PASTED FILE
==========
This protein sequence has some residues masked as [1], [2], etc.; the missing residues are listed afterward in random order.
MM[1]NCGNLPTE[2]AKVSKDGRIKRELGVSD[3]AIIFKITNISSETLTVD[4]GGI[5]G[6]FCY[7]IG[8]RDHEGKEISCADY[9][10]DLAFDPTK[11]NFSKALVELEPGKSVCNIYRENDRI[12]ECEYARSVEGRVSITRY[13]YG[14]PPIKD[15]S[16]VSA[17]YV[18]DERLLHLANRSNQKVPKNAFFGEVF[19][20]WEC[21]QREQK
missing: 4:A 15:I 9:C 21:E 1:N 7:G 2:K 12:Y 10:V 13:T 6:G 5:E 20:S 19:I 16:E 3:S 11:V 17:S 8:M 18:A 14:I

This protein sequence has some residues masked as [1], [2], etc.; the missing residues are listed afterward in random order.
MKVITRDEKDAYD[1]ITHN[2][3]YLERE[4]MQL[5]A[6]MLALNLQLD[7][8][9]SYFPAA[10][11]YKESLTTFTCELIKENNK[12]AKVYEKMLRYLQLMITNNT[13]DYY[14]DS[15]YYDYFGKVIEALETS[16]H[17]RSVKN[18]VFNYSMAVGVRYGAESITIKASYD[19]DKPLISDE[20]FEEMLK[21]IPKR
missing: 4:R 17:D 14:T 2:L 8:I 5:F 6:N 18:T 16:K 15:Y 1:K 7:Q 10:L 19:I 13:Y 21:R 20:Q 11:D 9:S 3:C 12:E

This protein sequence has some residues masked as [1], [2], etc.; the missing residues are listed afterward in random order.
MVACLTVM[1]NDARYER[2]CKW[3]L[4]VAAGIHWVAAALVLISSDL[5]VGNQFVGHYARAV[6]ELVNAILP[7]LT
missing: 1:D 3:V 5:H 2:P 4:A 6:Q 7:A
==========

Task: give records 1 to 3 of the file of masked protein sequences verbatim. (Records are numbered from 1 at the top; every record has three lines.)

This protein sequence has some residues masked as [1], [2], etc.; the missing residues are listed afterward in random order.
MM[1]NCGNLPTE[2]AKVSKDGRIKRELGVSD[3]AIIFKITNISSETLTVD[4]GGI[5]G[6]FCY[7]IG[8]RDHEGKEISCADY[9][10]DLAFDPTK[11]NFSKALVELEPGKSVCNIYRENDRI[12]ECEYARSVEGRVSITRY[13]YG[14]PPIKD[15]S[16]VSA[17]YV[18]DERLLHLANRSNQKVPKNAFFGEVF[19][20]WEC[21]QREQK
missing: 4:A 15:I 9:C 21:E 1:N 7:G 2:K 12:Y 10:V 13:T 6:G 5:E 20:S 19:I 16:E 3:S 11:V 17:S 8:M 18:A 14:I

This protein sequence has some residues masked as [1], [2], etc.; the missing residues are listed afterward in random order.
MKVITRDEKDAYD[1]ITHN[2][3]YLERE[4]MQL[5]A[6]MLALNLQLD[7][8][9]SYFPAA[10][11]YKESLTTFTCELIKENNK[12]AKVYEKMLRYLQLMITNNT[13]DYY[14]DS[15]YYDYFGKVIEALETS[16]H[17]RSVKN[18]VFNYSMAVGVRYGAESITIKASYD[19]DKPLISDE[20]FEEMLK[21]IPKR
missing: 4:R 17:D 14:T 2:L 8:I 5:F 6:N 18:T 16:K 15:Y 1:K 7:Q 10:L 19:I 13:Y 21:R 20:Q 11:D 9:S 3:C 12:E

This protein sequence has some residues masked as [1], [2], etc.; the missing residues are listed afterward in random order.
MVACLTVM[1]NDARYER[2]CKW[3]L[4]VAAGIHWVAAALVLISSDL[5]VGNQFVGHYARAV[6]ELVNAILP[7]LT
missing: 1:D 3:V 5:H 2:P 4:A 6:Q 7:A